Tory Island, County Donegal
Sat nine kilometres off the coast of Ireland’s north-western county, Donegal (so you’re going to need to plan getting here carefully!), Tory Island is the most remote inhabited island in Ireland, and a great place to delve into some memorable living history and mythology. The craggy islet is home to just 130 people, largely Irish speaking, and led by a locally elected king who can often be found greeting tourists off the boat as it lands. Cliffs, ancient crosses, lighthouses and a rent-collecting ship that mysteriously disappeared on its way to the island are all part the local draw. There aren’t many places to stay, so book ahead!
Dingle, County Kerry
How about a peninsula town with its own dolphin living solo in the harbour? Dingle is a stunning Kerry fishing village with an old-world but impressive culture. There are enough pubs to do a sizeable crawl, and many of them double up as little shops – where else in the world could you buy the seemingly unwise combination of a hammer and a glass of whiskey in the same place? Local artisan spots sell cheeses, or ice cream produced with simple sea salt or local lavender, while a drive round the peninsula yields harbours so small they seem designed for swimming, rather than boats. The dolphin’s called Fungie, by the way, and yes, there’s a boat trip out to meet him.
Cong, County Mayo
Another tiny town on the water that’s just an epicentre of tradition and romance, but this one’s insanely oppulent. No lesser men than Pierce Brosnan and Rory McIlroy got married in the stunning Ashford Castle Hotel, an 800-year-old spot now home to a breathtaking spa, afternoon tea, riding, fishing, falconry and traditional boat cruises. You’d best scrimp on the wedding, though, as this place costs a small fortune. The rest of the town is the quaint home to an abbey, a couple of pubs and a lot of beautiful strolls. Perfect honeymoon material.
Glengarriff, County Cork
Another village of just over a thousand people, Glengarriff is also called ‘the natural meeting place’, and as a fiercely sociable corner of the country, lives up to that reputation. It’s a largely a modest spot, but has an impressive trad music scene and is set amongst hills and against the island’s southern seafront. Apart from natural beauty, what lifts the town is Garinish Island, a gorgeous offshore garden that’s home to world class horticultural offerings, as well as intensely romantic strolls. There’s also seals, dolphins and eagles in residence.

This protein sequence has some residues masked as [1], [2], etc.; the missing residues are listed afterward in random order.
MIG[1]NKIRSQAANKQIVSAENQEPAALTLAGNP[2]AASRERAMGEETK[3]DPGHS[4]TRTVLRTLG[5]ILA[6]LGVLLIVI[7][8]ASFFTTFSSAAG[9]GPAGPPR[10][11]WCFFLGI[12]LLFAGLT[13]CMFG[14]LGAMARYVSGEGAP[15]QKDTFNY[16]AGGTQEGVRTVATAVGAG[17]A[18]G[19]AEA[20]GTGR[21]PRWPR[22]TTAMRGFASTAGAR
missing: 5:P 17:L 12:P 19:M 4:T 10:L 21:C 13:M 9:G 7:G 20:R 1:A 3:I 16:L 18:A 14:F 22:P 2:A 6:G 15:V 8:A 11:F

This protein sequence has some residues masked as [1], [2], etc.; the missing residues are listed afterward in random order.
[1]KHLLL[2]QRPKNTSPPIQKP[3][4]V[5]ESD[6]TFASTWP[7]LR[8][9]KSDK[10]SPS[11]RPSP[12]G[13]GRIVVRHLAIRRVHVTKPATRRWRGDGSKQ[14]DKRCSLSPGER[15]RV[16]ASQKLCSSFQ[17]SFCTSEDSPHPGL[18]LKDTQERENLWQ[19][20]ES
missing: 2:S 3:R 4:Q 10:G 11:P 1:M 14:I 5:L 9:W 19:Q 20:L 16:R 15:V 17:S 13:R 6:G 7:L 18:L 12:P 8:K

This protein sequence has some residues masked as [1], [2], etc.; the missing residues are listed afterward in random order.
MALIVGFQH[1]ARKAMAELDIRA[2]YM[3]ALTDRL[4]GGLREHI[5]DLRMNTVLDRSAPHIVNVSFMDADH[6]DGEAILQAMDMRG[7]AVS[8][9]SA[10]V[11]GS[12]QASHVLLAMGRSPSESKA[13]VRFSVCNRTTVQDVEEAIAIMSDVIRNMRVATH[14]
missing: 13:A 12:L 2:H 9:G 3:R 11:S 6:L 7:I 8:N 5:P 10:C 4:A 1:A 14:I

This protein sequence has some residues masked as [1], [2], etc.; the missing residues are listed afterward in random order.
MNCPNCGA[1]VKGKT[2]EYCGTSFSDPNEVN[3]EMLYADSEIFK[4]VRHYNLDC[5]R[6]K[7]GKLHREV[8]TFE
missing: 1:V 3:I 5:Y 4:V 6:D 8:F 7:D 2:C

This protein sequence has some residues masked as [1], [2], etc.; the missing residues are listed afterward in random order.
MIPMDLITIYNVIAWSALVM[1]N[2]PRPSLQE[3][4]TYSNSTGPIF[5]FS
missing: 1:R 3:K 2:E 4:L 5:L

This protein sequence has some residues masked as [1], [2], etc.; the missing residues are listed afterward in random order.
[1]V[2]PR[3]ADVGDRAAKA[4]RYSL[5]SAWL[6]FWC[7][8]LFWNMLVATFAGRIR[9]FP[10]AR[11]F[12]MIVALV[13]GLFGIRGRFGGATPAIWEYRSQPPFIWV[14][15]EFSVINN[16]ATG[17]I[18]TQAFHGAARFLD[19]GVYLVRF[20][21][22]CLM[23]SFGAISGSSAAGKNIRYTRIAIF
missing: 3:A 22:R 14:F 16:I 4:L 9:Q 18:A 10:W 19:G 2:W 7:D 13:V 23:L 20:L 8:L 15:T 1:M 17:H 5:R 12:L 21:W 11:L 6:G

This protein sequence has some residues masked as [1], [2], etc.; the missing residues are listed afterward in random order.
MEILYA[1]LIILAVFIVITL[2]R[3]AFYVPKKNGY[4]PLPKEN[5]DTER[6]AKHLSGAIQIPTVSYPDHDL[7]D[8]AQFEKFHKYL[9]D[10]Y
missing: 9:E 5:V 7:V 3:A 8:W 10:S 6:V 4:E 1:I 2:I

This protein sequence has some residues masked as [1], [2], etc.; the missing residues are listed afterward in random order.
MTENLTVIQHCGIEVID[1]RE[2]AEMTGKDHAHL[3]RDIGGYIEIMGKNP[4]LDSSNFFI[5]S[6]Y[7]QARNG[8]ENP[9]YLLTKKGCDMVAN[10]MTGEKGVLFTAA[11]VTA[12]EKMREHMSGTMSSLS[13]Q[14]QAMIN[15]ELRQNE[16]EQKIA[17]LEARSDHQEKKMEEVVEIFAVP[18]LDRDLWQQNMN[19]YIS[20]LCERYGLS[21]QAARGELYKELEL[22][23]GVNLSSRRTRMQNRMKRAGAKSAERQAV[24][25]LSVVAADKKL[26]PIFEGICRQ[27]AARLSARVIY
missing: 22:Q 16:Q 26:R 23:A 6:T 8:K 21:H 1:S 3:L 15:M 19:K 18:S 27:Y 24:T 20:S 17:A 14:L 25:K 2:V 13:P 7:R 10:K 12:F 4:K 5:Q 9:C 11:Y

Enniscrone, County Sligo
Arguably Ireland’s best seaside resort (though yes, the water is still cold), Enniscrone is home to towering dunes, horse riding along the extensive beaches, and plenty of traditional pub action. You can stay in a sizeable aeroplane at the glamping site (if you book far enough ahead), and take a seaweed bath in the sea-front spas that look fresh out of the 19th century. You’re also just down the road from Sligo town, home to the spectacular Benbulbin mountain, and the heart of poetic Yeats Country.
The Aran Islands, County Galway
These rugged islands mark the western-most point of Ireland (next stop, New York), and much like Tory Island, maintain many of the marks of ancient Gaelic culture, including widely spoken Irish, those pubs you’ve been hunting for, and a penchant for storytelling. These islands are more touristic, but the pay off is more impressive attractions: a spectacular cliffside fort that pre-dates Christianity in Dun Aonghasa, for example, or the wrecked ship MV Plassy. We’re a big fan of the cookery school, too.
Glen of the Downs, County Wicklow
For many tourists, Wicklow (Dublin’s nearest neighbour) starts and ends with the admittedly impressive monastic settlement at Glendalough. If you want to escape the crowds, indulge in romantic wanders and stay within a stones’ throw of the capital, though, its Glen of the Downs we’d pick. The glacial valley sits between two steep slopes, home to spectacular estates and a hotel straight out of the 80s. The county known as Ireland’s ‘garden’ unfolds on your doorstep. There’s a world class golf course, too, but certain honeymooners might want to keep quiet about that during the booking process!
Westport, County Mayo
A place for the outdoorsy type, but with plenty of charm in its winding village streets and river walkways, Westport is a gem well known within Ireland, but makes few tourist itineraries. Its main attractions are Westport House, an 18th century palacial estate complete with amusment park, and the chance to trek barefoot up nearby pilgimrage mountain Croagh Patrick. There’s also a fantastic cycling greenway, and you’ll get your archetypal Irish party-pub scene into the mix.
Carlingford, County Louth
A harbour town near the border between the Republic and Northern Ireland, Carlingford has a history heavily intermingled with the IRA, but today is a kind of adventure town with lots of leftfield attractions (and great pubs). As well as the chance to explore the lough by boat, there are castles, forest ziplines and paintballing. So why is it romantic? From the easter leprechaun hunt to a local who’s set up a home for the little green-clad bearded ones in a local cave, it’s fantastically, quirkily Irish.
Cahersiveen, County Kerry
Our favourite stop off on the wonderful Ring of Kerry tour, Cahersiveen is a simple, charming town of around 1,000 people that’s utterly surrounded by Atlantic beauty. Think lighthouses, gardens, rugged cliffsides, great seafood, ring forts and castles all within a few kilometres. You’ll definitely want to get out on the ocean, too, and spend a day or two drifting around the Ring of Kerry, camera at the ready. A perfect place for rural quiet time.